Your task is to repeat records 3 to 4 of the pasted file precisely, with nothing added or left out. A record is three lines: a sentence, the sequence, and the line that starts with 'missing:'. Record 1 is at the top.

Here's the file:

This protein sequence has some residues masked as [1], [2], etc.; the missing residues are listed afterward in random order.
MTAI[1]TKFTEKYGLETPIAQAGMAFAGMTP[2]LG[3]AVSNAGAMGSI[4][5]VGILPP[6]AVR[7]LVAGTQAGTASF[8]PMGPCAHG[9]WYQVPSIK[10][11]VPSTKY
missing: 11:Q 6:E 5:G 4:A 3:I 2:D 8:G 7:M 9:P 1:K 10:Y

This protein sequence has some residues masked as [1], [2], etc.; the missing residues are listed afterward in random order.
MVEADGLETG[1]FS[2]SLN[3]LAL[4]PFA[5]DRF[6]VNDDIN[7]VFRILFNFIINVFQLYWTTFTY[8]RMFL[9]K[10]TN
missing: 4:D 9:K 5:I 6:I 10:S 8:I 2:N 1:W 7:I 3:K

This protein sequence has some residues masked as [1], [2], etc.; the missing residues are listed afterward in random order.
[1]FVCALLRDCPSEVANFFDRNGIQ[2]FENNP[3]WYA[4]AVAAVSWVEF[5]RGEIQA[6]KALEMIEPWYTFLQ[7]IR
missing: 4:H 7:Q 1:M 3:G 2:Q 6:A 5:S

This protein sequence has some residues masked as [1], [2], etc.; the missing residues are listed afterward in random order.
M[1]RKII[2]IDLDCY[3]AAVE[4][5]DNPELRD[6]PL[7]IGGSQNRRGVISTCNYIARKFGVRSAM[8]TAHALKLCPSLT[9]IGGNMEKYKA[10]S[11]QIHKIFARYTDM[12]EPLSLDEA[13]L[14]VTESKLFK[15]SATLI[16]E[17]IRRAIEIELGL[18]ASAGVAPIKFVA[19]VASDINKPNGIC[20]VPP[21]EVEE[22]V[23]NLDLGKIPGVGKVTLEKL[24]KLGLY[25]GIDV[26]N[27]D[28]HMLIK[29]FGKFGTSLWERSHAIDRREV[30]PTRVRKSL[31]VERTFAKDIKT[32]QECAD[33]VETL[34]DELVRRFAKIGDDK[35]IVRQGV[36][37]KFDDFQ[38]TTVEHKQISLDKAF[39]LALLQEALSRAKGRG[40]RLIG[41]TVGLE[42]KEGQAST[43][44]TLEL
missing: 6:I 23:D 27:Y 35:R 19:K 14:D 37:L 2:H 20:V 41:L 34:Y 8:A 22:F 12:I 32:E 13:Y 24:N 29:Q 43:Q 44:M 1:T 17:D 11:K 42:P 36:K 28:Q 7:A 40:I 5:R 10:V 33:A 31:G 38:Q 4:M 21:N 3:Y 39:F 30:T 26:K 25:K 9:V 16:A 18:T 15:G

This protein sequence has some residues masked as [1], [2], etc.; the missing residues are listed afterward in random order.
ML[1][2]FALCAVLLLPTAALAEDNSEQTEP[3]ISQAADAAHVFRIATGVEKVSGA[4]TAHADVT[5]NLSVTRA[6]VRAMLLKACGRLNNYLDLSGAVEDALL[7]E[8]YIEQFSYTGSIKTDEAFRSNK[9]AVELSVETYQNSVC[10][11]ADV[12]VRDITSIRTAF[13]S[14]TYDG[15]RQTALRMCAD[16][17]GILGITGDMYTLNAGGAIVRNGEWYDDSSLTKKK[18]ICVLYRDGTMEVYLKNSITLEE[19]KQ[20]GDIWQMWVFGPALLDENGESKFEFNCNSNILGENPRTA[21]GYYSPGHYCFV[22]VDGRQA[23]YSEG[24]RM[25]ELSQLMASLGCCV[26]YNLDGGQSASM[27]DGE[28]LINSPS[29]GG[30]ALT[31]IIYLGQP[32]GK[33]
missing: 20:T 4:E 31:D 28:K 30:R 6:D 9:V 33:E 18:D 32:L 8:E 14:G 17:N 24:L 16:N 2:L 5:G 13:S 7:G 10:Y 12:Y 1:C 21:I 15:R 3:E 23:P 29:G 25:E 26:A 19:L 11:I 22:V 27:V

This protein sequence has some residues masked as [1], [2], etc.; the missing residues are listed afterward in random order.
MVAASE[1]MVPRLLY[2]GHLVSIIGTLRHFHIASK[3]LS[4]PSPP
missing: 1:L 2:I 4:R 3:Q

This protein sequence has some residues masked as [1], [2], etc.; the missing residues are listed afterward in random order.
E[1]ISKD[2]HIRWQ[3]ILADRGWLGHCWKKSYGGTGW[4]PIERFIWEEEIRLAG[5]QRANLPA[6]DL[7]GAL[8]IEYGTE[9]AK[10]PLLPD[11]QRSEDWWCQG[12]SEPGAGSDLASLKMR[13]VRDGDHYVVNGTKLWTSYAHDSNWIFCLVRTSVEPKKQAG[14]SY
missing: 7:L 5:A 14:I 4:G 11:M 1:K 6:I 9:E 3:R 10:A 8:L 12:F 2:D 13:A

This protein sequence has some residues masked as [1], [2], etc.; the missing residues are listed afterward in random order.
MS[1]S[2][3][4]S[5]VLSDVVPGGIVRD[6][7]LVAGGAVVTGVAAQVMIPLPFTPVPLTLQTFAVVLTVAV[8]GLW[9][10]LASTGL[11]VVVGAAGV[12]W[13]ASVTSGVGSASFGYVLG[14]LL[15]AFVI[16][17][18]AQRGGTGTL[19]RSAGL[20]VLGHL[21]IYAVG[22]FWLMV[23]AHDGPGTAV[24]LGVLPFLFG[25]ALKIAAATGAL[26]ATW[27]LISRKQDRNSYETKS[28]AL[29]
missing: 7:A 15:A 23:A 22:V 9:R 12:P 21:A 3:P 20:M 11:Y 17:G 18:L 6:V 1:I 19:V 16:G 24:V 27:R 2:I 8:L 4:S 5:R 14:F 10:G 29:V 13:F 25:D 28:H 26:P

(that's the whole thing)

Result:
This protein sequence has some residues masked as [1], [2], etc.; the missing residues are listed afterward in random order.
[1]FVCALLRDCPSEVANFFDRNGIQ[2]FENNP[3]WYA[4]AVAAVSWVEF[5]RGEIQA[6]KALEMIEPWYTFLQ[7]IR
missing: 4:H 7:Q 1:M 3:G 2:Q 6:A 5:S

This protein sequence has some residues masked as [1], [2], etc.; the missing residues are listed afterward in random order.
M[1]RKII[2]IDLDCY[3]AAVE[4][5]DNPELRD[6]PL[7]IGGSQNRRGVISTCNYIARKFGVRSAM[8]TAHALKLCPSLT[9]IGGNMEKYKA[10]S[11]QIHKIFARYTDM[12]EPLSLDEA[13]L[14]VTESKLFK[15]SATLI[16]E[17]IRRAIEIELGL[18]ASAGVAPIKFVA[19]VASDINKPNGIC[20]VPP[21]EVEE[22]V[23]NLDLGKIPGVGKVTLEKL[24]KLGLY[25]GIDV[26]N[27]D[28]HMLIK[29]FGKFGTSLWERSHAIDRREV[30]PTRVRKSL[31]VERTFAKDIKT[32]QECAD[33]VETL[34]DELVRRFAKIGDDK[35]IVRQGV[36][37]KFDDFQ[38]TTVEHKQISLDKAF[39]LALLQEALSRAKGRG[40]RLIG[41]TVGLE[42]KEGQAST[43][44]TLEL
missing: 6:I 23:D 27:Y 35:R 19:K 14:D 37:L 2:H 20:V 41:L 34:Y 8:A 22:F 12:I 32:E 13:Y 24:N 29:Q 43:Q 44:M 1:T 17:D 11:K 42:P 36:K 28:Q 7:A 40:I 5:R 10:V 33:A 31:G 38:Q 4:M 21:N 3:Y 39:F 30:T 26:K 25:K 9:V 16:A 18:T 15:G